It’s not always easy – but it’s always worth it

Tracy, Jean and Lynne with their grandsons and nephews enjoy an outing to the park

Tracy, Jean and Lynne with their grandsons and nephews enjoy an outing to the park

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There are hundreds of kinship carers in Fife, but unless you are one, the chances are that you won’t even know what one is!

But a new support group which has just started up in Dysart is aiming to make that a thing of the past by raising awareness of the role of kinship carers and providing the help and support its members need.

Kinship carers are grandmothers, grandfathers, aunts, uncles or close family friends who have taken on the care of a child who is not their own.

And every day more and more people are finding themselves in the role, some involuntarily, for a variety of reasons, the death of a family member, illness, family break-ups, inability to cope and many others.

The Lang Toun Kinship Carers has been created by a group of women caring for family members, and they are keen to attract others along to join them.

“Looking after a child which is not your own can be an extremely difficult thing to do,” explained Burntisland grandmother Jean Paxton, who along with Tracy Ogilvie and Lynne Proctor are behind the group’s formation.

“The children often come from turbulent home situations and may also have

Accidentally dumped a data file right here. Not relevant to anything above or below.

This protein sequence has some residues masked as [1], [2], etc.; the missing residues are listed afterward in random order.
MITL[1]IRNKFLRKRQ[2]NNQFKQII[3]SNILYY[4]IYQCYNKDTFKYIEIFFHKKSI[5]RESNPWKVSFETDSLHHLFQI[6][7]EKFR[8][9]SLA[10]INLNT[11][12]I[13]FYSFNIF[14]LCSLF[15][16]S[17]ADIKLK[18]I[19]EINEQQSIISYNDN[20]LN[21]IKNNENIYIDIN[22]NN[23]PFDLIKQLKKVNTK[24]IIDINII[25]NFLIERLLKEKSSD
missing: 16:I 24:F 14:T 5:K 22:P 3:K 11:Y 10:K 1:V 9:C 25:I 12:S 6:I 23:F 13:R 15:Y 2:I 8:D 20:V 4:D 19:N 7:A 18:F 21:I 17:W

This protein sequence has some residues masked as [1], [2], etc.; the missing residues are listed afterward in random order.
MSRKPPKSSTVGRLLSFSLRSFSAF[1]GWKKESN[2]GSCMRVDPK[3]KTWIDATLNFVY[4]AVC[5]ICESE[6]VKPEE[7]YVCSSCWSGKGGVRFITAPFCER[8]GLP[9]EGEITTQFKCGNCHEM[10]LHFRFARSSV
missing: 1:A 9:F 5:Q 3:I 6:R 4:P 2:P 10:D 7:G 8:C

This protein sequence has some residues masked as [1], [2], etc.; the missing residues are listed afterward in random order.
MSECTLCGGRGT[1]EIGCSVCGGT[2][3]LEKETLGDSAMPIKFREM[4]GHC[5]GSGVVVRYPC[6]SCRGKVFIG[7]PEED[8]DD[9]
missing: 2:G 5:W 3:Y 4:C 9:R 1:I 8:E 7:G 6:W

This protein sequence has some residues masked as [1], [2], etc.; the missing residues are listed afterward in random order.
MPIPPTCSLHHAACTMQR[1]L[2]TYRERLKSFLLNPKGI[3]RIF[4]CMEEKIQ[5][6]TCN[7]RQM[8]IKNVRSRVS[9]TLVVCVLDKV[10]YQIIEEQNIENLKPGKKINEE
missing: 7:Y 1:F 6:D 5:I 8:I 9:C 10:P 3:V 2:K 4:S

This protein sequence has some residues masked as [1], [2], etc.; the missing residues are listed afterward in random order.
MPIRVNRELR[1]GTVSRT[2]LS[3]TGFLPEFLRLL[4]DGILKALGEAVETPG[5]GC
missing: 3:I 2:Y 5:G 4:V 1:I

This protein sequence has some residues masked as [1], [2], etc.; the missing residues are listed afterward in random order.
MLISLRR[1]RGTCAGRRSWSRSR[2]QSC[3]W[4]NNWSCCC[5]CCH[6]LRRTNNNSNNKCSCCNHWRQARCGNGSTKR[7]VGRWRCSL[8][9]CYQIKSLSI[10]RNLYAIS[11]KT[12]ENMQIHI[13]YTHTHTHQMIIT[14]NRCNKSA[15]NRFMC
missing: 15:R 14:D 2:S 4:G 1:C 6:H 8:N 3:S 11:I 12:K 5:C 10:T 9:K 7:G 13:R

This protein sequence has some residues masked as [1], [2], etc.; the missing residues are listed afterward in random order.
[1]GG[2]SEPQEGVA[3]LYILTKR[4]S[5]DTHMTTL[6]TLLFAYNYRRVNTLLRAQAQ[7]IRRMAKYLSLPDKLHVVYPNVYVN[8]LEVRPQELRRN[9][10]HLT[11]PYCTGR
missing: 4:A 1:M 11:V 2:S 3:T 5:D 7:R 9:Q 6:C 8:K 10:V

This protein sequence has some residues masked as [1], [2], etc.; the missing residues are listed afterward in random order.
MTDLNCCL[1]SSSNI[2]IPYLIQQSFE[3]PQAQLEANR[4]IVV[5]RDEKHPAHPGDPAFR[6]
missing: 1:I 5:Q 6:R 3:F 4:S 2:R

behavioural difficulties, 
while the carers themselves will undoubtedly have their own lives turned upside down, both physically and financially.

“Many of us have had to give up work to care for the youngsters, and it can be a real challenge sometimes.

“It’s not always easy, but it is always worthwhile, and most of us wouldn’t change it for the world.”

The new group is currently seeking funding to help it get up and running – to help pay for hall hire and toys for the youngsters who attend with their carers.

It takes place on Tuesdays from 9.30-11.30 a.m. at the Dysart Centre, 43 High Street, and any kinship carer is welcome to share experiences, get information and socialise with people in the same boat. For more information call 07786 148516.

What is kinship care?

If a looked after child cannot remain with their birth parents they can be placed by a local authority in the care of family or friends, for either a short or long period of time.

Under the Looked After Children (Scotland) Regulations 2009, these ‘kinship carers’ are defined as “a person who is related to the child (through blood, marriage or civil partnership) or a person with whom the child has a pre-existing relationship”.